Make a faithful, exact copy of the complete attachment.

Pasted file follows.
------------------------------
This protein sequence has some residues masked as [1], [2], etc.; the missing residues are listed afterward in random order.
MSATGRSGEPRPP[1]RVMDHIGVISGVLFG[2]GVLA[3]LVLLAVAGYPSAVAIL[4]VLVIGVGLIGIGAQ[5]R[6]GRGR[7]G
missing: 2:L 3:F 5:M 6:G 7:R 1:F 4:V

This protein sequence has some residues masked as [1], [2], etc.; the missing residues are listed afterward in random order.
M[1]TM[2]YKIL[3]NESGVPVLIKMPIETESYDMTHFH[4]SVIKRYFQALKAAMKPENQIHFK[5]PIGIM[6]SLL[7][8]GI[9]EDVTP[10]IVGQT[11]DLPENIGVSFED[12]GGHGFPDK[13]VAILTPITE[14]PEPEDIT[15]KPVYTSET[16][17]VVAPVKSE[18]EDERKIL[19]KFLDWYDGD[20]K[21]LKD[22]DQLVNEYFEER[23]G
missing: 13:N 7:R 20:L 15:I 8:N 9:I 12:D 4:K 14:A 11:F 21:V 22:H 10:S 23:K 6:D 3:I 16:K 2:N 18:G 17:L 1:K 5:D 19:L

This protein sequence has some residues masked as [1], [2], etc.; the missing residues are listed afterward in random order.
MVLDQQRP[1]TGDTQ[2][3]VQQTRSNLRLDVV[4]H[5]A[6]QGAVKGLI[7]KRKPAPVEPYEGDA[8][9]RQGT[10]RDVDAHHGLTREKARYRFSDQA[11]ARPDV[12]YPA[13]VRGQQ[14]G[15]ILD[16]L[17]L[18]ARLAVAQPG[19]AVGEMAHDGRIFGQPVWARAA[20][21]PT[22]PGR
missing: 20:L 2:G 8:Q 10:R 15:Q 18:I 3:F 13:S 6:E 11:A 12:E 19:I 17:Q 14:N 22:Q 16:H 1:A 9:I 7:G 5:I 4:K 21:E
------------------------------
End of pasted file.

This protein sequence has some residues masked as [1], [2], etc.; the missing residues are listed afterward in random order.
MSATGRSGEPRPP[1]RVMDHIGVISGVLFG[2]GVLA[3]LVLLAVAGYPSAVAIL[4]VLVIGVGLIGIGAQ[5]R[6]GRGR[7]G
missing: 2:L 3:F 5:M 6:G 7:R 1:F 4:V

This protein sequence has some residues masked as [1], [2], etc.; the missing residues are listed afterward in random order.
M[1]TM[2]YKIL[3]NESGVPVLIKMPIETESYDMTHFH[4]SVIKRYFQALKAAMKPENQIHFK[5]PIGIM[6]SLL[7][8]GI[9]EDVTP[10]IVGQT[11]DLPENIGVSFED[12]GGHGFPDK[13]VAILTPITE[14]PEPEDIT[15]KPVYTSET[16][17]VVAPVKSE[18]EDERKIL[19]KFLDWYDGD[20]K[21]LKD[22]DQLVNEYFEER[23]G
missing: 13:N 7:R 20:L 15:I 8:N 9:I 12:D 4:K 14:A 11:F 21:V 22:H 10:S 23:K 6:D 3:I 16:K 2:N 18:G 17:L 1:K 5:D 19:L

This protein sequence has some residues masked as [1], [2], etc.; the missing residues are listed afterward in random order.
MVLDQQRP[1]TGDTQ[2][3]VQQTRSNLRLDVV[4]H[5]A[6]QGAVKGLI[7]KRKPAPVEPYEGDA[8][9]RQGT[10]RDVDAHHGLTREKARYRFSDQA[11]ARPDV[12]YPA[13]VRGQQ[14]G[15]ILD[16]L[17]L[18]ARLAVAQPG[19]AVGEMAHDGRIFGQPVWARAA[20][21]PT[22]PGR
missing: 20:L 2:G 8:Q 10:R 15:Q 18:I 3:F 13:S 6:E 11:A 12:E 19:I 17:Q 14:N 22:Q 16:H 1:A 9:I 7:G 5:I 4:K 21:E